A new national initiative called ‘Curious Australia’ from SBS and NITV is seeking submissions from diverse and First Nations creatives to produce half-hour documentaries about contemporary Australia.
Alongside Screen Australia, in addition to state and Territory-based agencies Film Victoria, Screen NSW, Screen Queensland, Screen Tasmania, Screen Territory, Screenwest and the South Australian Film Corporation (SAFC), Curious Australia aims to support under-represented screen practitioners in telling diverse stories. Of the submissions, those chosen will be commissioned to air across SBS platforms, including SBS VICELAND, NITV, and broadcast video on-demand (BVOD) service SBS On Demand. SBS specifies that Curious Australia is targeted at mid-career practitioners working on lower-budget, exciting and risk-taking projects.
To qualify for the Curious Australia initiative, submissions must include at least two major creative roles held by people from under-represented backgrounds. This includes people identifying as First Nations Australians, women–including diverse age groups–cultural and linguistically diverse backgrounds, people living with disability, diverse sexuality and gender identities including LGBTQIA+, people from under-represented locations including regional and remote areas, and diverse socio-economic backgrounds. Another Curious Australia criteria is that submitted projects need to be standalone unscripted documentaries suitable for a half-hour television slot, while reflecting the SBS Charter and innovatively exploring contemporary Australian issues.
Highlighting Australia’s unique characteristics is one of the main parts of the Curious Australia initiative, according to Susie Jones, SBS’ Commissioning Editor, Documentaries.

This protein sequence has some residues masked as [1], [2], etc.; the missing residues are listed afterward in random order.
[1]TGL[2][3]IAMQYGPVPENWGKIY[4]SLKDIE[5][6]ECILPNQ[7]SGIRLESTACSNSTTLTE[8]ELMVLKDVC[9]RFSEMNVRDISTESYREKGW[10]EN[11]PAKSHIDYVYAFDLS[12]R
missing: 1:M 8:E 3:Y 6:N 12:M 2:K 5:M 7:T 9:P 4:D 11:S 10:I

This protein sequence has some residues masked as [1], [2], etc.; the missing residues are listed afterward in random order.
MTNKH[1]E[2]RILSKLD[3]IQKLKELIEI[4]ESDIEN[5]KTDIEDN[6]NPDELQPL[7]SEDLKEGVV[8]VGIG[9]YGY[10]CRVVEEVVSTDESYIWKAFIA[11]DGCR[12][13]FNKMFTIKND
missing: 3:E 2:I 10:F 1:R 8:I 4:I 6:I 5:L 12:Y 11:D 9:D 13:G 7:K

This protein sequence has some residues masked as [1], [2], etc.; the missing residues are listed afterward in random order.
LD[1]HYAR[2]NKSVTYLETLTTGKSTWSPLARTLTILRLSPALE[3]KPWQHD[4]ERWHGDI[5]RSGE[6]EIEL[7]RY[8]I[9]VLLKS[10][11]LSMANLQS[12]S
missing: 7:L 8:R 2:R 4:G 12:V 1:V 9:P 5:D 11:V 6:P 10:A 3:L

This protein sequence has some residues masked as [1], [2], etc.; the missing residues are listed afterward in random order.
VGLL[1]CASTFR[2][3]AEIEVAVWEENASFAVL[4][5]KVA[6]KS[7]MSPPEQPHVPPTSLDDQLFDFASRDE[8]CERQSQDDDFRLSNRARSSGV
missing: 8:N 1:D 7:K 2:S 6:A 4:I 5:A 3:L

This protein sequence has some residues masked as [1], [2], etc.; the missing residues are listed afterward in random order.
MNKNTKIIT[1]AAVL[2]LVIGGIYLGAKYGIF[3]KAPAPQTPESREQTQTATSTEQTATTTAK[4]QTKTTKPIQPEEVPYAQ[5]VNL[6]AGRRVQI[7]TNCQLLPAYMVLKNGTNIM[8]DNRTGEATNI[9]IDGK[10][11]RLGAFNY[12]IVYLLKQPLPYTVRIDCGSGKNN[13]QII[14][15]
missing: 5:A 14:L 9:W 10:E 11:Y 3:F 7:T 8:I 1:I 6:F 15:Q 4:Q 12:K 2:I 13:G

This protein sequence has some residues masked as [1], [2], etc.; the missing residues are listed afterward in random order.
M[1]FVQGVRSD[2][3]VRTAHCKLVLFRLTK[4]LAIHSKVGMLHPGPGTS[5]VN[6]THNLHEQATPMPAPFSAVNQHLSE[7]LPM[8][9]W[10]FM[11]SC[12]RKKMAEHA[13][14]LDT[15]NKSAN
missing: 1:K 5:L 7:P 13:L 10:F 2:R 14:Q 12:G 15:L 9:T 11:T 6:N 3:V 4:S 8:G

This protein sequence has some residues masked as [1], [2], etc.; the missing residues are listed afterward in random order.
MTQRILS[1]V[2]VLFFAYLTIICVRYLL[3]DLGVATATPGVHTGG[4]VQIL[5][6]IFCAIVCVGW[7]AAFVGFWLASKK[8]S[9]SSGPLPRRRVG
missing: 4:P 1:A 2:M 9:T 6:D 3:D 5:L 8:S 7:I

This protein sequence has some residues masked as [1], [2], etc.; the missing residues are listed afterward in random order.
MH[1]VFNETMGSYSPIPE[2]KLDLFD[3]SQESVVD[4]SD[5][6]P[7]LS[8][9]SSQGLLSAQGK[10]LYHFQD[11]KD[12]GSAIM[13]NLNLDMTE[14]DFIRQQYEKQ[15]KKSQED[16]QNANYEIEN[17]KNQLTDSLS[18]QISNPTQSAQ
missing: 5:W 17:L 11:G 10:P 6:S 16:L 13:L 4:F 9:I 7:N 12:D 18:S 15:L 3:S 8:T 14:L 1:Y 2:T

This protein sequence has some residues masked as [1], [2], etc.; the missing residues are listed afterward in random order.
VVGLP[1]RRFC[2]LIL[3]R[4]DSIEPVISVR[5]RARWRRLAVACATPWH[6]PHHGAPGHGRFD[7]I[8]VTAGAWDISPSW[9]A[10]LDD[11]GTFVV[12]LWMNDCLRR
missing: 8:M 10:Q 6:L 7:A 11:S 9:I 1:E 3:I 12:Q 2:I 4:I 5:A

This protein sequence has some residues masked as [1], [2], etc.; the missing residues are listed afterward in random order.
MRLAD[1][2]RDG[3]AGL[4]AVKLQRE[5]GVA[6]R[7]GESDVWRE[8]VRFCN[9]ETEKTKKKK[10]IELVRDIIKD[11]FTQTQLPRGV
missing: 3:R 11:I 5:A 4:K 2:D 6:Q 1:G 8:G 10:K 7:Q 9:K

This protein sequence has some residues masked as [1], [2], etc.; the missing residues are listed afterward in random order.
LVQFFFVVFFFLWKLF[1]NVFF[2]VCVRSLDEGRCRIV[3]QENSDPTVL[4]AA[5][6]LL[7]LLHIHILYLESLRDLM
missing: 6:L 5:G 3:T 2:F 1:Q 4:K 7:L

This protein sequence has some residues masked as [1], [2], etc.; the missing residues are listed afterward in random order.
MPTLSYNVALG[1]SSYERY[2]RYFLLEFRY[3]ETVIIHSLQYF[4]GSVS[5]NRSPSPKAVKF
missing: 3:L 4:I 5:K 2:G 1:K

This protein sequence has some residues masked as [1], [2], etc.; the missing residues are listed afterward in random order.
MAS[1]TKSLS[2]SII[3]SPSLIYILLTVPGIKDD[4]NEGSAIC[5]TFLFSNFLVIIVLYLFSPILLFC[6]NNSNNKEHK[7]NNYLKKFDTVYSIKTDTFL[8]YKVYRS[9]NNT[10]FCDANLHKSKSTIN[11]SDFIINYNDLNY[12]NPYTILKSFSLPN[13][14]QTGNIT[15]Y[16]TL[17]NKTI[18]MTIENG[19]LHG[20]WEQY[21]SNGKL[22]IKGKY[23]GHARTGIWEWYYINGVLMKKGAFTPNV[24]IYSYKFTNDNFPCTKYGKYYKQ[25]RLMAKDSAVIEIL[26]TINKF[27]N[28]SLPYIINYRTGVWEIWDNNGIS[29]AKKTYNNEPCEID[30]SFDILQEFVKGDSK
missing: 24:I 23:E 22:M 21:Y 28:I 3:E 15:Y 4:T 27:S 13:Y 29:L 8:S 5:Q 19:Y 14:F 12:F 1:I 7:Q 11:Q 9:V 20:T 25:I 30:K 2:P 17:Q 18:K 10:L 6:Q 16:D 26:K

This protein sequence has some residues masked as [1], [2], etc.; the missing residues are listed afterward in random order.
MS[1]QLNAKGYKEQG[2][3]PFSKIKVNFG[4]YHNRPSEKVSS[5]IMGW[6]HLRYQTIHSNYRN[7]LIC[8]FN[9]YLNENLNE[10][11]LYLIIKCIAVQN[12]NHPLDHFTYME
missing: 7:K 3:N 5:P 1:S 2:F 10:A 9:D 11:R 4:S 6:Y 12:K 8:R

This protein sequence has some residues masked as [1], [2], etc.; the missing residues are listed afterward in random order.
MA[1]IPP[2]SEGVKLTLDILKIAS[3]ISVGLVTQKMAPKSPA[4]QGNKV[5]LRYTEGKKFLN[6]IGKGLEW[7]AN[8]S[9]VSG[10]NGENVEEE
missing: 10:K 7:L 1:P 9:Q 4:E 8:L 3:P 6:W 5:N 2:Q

‘Through Curious Australia, we’ve partnered with Screen Australia and screen agencies around the country to seek out documentaries which put the spotlight on those things that make Australia unique, the people that inspire us to see things from a different perspective, and authentic stories that spark curiosity, enlighten and engage audiences in powerful and entertaining ways,’ Jones said. ‘It’s an exciting new addition to our factual offering across the network, providing a unique opportunity for documentary-makers to tackle contemporary Australian stories and issues while also supporting the development of diverse creative talent in the sector.’
It is hoped Curious Australia will open up more opportunities for First Nations storytelling, as mentioned by Bundjalung woman Kyas Hepworth, NITV’s Head of Commissioning and Programming.
‘We’re really looking forward to seeing bold and unique stories from First Nations documentary makers across Australia uncovered through this initiative, exploring and reflecting the diverse experiences of Aboriginal and Torres Strait Islander peoples today,’ Hepworth said.
Potential Curious Australia applicants are asked to make project submissions directly with the corresponding state or Territory agency, with applications due to close Monday 12 July 2021.